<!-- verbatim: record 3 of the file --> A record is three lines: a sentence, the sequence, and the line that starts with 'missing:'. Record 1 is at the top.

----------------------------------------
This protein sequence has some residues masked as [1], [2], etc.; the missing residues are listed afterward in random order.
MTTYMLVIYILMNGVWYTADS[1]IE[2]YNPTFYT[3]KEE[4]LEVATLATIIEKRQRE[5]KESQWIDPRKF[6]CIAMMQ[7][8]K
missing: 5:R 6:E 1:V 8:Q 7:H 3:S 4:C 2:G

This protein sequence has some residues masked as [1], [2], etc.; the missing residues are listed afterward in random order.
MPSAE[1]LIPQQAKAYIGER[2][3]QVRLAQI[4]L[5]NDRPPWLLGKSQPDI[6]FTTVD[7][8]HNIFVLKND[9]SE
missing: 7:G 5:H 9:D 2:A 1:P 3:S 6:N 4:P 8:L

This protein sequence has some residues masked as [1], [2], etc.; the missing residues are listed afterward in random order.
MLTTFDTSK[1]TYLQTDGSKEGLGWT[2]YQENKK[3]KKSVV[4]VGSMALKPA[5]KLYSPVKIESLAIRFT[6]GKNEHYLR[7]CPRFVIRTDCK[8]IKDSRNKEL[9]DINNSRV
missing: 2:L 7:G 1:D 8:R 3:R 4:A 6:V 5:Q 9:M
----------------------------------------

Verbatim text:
This protein sequence has some residues masked as [1], [2], etc.; the missing residues are listed afterward in random order.
MLTTFDTSK[1]TYLQTDGSKEGLGWT[2]YQENKK[3]KKSVV[4]VGSMALKPA[5]KLYSPVKIESLAIRFT[6]GKNEHYLR[7]CPRFVIRTDCK[8]IKDSRNKEL[9]DINNSRV
missing: 2:L 7:G 1:D 8:R 3:R 4:A 6:V 5:Q 9:M